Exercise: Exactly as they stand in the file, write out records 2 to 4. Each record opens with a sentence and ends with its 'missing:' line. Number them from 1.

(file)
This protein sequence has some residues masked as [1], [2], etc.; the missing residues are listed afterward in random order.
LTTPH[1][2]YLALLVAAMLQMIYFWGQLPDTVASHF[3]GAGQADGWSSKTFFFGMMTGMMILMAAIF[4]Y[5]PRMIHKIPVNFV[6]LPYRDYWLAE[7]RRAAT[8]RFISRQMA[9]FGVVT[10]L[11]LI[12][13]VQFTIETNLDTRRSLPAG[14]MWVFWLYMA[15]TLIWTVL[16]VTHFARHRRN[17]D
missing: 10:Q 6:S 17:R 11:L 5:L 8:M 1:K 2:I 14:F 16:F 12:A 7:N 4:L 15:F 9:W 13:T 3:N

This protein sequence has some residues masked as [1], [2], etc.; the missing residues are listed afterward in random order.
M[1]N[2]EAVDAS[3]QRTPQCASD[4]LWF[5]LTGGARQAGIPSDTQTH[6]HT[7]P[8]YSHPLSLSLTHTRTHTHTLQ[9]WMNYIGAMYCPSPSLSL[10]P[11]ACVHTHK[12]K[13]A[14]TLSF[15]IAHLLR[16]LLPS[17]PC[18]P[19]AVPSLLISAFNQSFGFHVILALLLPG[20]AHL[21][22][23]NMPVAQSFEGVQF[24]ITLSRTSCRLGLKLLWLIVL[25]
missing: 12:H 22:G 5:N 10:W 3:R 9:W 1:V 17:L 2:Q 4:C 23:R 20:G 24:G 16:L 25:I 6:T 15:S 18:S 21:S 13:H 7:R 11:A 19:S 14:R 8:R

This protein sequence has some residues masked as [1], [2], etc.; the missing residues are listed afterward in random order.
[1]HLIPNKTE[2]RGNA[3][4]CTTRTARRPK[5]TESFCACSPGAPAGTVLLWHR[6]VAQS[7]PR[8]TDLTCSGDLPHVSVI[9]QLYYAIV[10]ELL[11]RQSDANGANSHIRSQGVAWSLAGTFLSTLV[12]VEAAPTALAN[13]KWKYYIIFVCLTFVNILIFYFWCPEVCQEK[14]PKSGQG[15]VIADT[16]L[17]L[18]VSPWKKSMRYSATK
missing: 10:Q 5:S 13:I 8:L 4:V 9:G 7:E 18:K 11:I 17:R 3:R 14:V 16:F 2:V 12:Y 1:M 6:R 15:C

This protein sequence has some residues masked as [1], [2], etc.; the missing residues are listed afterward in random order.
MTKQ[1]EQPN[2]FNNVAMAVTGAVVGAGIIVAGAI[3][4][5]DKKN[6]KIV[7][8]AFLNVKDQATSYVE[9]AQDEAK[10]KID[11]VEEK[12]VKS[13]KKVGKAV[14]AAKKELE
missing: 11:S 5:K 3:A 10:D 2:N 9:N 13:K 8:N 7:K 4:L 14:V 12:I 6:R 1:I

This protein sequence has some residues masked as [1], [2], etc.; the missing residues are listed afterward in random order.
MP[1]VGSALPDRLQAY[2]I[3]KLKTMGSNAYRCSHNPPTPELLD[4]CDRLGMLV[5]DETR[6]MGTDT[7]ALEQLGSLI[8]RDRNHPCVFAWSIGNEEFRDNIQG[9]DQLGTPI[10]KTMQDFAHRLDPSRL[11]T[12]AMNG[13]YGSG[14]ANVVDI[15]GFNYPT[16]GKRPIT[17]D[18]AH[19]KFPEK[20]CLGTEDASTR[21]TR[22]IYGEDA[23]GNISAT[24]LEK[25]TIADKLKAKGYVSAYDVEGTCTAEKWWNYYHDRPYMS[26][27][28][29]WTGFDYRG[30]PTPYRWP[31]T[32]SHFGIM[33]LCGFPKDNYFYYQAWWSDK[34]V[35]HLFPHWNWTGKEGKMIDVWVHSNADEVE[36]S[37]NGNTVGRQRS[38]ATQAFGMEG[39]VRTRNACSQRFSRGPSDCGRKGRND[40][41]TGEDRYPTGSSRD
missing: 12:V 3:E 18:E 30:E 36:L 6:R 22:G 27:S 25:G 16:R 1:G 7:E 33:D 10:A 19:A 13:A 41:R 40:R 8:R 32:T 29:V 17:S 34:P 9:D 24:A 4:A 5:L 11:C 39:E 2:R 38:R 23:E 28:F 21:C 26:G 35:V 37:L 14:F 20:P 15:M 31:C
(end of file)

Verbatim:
This protein sequence has some residues masked as [1], [2], etc.; the missing residues are listed afterward in random order.
M[1]N[2]EAVDAS[3]QRTPQCASD[4]LWF[5]LTGGARQAGIPSDTQTH[6]HT[7]P[8]YSHPLSLSLTHTRTHTHTLQ[9]WMNYIGAMYCPSPSLSL[10]P[11]ACVHTHK[12]K[13]A[14]TLSF[15]IAHLLR[16]LLPS[17]PC[18]P[19]AVPSLLISAFNQSFGFHVILALLLPG[20]AHL[21][22][23]NMPVAQSFEGVQF[24]ITLSRTSCRLGLKLLWLIVL[25]
missing: 12:H 22:G 5:N 10:W 3:R 9:W 1:V 17:L 2:Q 4:C 23:R 20:G 24:G 16:L 25:I 6:T 15:S 18:S 21:S 13:H 7:R 11:A 19:S 14:R 8:R

This protein sequence has some residues masked as [1], [2], etc.; the missing residues are listed afterward in random order.
[1]HLIPNKTE[2]RGNA[3][4]CTTRTARRPK[5]TESFCACSPGAPAGTVLLWHR[6]VAQS[7]PR[8]TDLTCSGDLPHVSVI[9]QLYYAIV[10]ELL[11]RQSDANGANSHIRSQGVAWSLAGTFLSTLV[12]VEAAPTALAN[13]KWKYYIIFVCLTFVNILIFYFWCPEVCQEK[14]PKSGQG[15]VIADT[16]L[17]L[18]VSPWKKSMRYSATK
missing: 10:Q 5:S 13:I 8:L 4:V 9:G 7:E 18:K 11:I 17:R 3:R 14:V 16:F 2:V 12:Y 1:M 6:R 15:C

This protein sequence has some residues masked as [1], [2], etc.; the missing residues are listed afterward in random order.
MTKQ[1]EQPN[2]FNNVAMAVTGAVVGAGIIVAGAI[3][4][5]DKKN[6]KIV[7][8]AFLNVKDQATSYVE[9]AQDEAK[10]KID[11]VEEK[12]VKS[13]KKVGKAV[14]AAKKELE
missing: 11:S 5:K 3:A 10:D 2:N 9:N 13:K 8:N 7:K 4:L 14:V 12:I 6:R 1:I